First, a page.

leadership, strategy
19 Apr 2024

Why does it make sense to open strategy?

Why does it make sense to open strategy?

Open strategy has become a buzzword. Managed carefully, it helps in developing a shared purposeful vision for the organisation, in engaging strategically with new technologies, and in embracing opportunities offered by sustainability. Opening strategy encourages corporate decision-makers to rethink their authority over strategy. The Moomin business testifies for its value.


There is a strong case for open strategy. In line with societal demands for accountability and equity, many organisations claim that they are opening their strategy work. This means rendering strategy more transparent and including more actors in making it.

Including new actors in strategy work is expected to contribute to more informed decision-making and effective implementation. It can offer new insights and ideas, and it is often beneficial for corporate reputation. New actors can contribute to doing strategy with their different backgrounds, knowledge, and skills. Strategy can be opened in face-to-face encounters and in virtual spaces, within and beyond organisational boundaries.

However, existing research tells us that top corporate decision-makers often manage inclusion and transparency in line with their own interests. Open strategy can become a meaningless ritual if the included new actors have no influence over it.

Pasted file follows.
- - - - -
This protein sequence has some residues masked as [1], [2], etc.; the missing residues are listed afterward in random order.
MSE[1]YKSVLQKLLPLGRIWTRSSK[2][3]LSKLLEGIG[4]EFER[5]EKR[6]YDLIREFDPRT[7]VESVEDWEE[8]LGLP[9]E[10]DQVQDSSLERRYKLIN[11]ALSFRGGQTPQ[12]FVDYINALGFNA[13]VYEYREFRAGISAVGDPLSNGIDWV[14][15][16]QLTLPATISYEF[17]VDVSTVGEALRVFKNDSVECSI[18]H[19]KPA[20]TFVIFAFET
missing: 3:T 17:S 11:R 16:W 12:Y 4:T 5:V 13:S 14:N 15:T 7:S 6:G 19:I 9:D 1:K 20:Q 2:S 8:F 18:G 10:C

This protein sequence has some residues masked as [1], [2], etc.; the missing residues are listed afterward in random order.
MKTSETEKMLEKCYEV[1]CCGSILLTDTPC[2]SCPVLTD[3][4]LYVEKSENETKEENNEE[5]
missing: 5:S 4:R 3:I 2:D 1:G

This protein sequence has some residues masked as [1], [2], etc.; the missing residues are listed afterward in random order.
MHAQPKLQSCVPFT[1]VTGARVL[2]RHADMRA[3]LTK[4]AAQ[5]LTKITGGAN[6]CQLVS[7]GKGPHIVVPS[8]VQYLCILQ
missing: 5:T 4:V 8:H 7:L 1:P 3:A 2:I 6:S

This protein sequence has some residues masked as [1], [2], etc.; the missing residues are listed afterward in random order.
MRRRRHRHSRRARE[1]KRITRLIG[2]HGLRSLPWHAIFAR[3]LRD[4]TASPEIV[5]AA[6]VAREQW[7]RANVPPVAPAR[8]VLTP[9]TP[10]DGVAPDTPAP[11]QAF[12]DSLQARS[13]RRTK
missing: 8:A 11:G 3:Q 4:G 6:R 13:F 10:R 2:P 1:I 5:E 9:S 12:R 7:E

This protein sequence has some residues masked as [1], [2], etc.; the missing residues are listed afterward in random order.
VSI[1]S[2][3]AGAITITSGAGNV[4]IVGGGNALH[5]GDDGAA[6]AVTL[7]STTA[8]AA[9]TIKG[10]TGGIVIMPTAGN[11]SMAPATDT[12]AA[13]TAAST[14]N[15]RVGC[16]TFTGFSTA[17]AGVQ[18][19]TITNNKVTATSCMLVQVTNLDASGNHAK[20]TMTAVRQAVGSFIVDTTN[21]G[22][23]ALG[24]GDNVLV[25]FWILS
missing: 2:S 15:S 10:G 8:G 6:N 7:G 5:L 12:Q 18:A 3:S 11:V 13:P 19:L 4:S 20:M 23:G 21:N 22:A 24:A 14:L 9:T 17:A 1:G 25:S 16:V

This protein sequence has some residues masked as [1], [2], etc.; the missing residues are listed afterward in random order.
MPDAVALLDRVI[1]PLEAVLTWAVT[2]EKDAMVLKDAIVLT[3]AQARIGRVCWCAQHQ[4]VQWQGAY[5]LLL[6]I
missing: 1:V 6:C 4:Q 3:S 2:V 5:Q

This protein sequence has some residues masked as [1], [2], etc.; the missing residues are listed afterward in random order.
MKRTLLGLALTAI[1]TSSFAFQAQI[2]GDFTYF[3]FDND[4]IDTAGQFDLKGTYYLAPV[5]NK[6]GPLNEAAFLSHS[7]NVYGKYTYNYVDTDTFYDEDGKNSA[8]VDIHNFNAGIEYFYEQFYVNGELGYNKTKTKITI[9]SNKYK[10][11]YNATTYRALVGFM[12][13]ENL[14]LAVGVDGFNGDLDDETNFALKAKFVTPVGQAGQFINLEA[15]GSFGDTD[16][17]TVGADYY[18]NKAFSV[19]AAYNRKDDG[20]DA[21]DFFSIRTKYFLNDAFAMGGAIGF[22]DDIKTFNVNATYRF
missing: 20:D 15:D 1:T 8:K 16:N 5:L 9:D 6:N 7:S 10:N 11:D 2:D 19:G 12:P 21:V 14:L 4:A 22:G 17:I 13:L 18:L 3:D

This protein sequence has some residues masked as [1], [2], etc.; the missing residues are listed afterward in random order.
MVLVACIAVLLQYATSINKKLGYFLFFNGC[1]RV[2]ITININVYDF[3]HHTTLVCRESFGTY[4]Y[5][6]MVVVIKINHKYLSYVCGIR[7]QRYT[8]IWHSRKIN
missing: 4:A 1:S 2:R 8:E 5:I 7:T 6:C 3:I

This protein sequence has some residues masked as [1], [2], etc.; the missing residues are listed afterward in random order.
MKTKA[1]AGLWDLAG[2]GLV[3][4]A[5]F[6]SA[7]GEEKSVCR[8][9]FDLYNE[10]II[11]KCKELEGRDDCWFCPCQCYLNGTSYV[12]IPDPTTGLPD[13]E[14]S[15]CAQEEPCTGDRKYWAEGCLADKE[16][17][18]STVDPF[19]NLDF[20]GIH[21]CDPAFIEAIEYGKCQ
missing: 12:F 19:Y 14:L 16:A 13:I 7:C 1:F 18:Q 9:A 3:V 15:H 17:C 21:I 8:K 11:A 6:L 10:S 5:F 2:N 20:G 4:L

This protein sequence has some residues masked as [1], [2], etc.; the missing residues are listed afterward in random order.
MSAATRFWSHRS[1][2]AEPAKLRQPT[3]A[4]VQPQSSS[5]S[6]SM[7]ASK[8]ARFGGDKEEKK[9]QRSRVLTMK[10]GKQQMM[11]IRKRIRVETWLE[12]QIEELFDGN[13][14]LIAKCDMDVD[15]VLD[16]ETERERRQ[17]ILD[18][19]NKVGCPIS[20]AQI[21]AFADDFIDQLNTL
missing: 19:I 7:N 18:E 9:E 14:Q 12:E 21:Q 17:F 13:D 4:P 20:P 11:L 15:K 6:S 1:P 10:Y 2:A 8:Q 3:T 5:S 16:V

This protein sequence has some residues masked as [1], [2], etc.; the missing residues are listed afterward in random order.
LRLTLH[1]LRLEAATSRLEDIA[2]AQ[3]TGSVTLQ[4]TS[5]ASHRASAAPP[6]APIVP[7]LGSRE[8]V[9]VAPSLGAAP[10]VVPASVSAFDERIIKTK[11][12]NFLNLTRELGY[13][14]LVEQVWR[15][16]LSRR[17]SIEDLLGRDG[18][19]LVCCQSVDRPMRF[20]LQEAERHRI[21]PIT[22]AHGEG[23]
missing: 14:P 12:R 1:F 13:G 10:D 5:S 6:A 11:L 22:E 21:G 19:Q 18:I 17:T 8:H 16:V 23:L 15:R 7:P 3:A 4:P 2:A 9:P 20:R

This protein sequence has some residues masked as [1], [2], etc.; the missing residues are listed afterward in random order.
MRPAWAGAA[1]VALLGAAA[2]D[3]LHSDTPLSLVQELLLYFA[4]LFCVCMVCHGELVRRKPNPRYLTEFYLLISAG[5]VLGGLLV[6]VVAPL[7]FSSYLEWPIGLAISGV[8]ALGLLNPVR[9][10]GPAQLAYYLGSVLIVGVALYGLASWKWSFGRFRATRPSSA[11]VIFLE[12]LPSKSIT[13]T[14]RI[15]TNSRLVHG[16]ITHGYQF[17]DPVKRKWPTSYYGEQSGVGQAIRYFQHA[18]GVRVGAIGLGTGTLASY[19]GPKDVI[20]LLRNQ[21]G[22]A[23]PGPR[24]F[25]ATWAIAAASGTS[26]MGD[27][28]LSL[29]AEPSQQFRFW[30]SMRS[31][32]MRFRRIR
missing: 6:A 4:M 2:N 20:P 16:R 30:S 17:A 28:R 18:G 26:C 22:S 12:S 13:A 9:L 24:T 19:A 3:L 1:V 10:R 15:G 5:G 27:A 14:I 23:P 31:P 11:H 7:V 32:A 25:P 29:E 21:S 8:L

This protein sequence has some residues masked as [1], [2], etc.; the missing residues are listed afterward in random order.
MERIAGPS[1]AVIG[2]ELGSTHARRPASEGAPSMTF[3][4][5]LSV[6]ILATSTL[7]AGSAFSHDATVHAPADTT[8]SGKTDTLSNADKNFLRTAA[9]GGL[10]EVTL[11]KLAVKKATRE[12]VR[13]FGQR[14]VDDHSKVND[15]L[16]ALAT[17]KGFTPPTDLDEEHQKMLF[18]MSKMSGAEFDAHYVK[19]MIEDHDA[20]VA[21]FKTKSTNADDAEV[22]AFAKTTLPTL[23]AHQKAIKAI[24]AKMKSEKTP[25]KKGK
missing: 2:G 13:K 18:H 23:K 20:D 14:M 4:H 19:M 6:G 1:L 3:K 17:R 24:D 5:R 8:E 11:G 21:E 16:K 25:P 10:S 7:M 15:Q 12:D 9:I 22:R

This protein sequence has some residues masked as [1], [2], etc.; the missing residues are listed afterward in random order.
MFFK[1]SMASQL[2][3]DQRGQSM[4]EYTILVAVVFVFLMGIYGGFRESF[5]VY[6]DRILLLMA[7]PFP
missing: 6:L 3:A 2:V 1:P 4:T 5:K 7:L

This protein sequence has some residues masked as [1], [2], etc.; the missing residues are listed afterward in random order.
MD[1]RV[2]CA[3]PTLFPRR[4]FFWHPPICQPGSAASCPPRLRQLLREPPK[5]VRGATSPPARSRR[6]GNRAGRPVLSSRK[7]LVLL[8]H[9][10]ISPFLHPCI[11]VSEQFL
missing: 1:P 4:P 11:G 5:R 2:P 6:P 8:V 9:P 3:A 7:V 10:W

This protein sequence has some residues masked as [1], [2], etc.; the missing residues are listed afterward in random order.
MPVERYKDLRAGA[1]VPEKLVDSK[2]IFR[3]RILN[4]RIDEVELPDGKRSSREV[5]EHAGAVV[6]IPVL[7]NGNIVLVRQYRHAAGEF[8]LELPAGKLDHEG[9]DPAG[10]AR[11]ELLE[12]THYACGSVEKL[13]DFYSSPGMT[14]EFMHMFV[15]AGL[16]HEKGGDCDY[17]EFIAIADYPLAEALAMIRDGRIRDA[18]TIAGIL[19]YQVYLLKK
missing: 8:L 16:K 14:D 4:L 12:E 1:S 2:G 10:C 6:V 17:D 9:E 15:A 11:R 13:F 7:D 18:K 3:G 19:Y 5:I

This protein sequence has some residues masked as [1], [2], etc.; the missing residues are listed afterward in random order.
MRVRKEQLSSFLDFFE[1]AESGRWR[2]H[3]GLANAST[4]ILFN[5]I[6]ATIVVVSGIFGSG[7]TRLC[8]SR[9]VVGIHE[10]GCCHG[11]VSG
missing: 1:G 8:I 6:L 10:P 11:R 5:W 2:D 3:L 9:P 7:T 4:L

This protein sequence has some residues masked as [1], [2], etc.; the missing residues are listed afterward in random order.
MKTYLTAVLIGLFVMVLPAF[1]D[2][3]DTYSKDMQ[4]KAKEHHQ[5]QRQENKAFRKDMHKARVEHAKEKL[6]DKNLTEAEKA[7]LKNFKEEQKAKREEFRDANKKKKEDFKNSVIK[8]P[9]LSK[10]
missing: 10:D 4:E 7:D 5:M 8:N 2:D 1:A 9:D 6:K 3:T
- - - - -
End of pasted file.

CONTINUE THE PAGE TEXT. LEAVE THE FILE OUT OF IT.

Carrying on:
Opening strategy with purpose

While opening strategy is not a solution for everything, it offers ways to improve strategy-making in the complex, fast, and unpredictable global marketplace. Considering this, corporate decision-makers can ask themselves three questions.

  1. Can opening strategy help to develop a shared purposeful vision for the organisation? Many people today expect to be part of something worthy and meaningful. Research suggests that new generations in particular want to know what they are a part of. They expect to be heard. Including more people in strategy work and making it more transparent answers this call. However, finding a sense of purpose together is a continuous process that needs to be carefully managed.
  2. Can opening strategy help to engage with new technologies? Artificial intelligence in its multiple forms is transforming society. Research indicates that in companies AI solutions and applications tend to develop from the bottom up. Managing new technologies strategically thus calls for a more open approach where the knowledge and insights of those developing and using them are heard and leveraged in steering the direction of the company. Again, this is a continuous process rather than a one-off initiative.
  3. Can opening strategy help to embrace opportunities offered by sustainability? The earth is in an ecological crisis and social problems mount across the world. Research suggests that approaching sustainability as a key strategic issue can help address the crisis and problems and yield new business opportunities. Embracing these opportunities calls for openness and a continuous, purpose-driven approach leveraging the knowledge and insights of organisational members.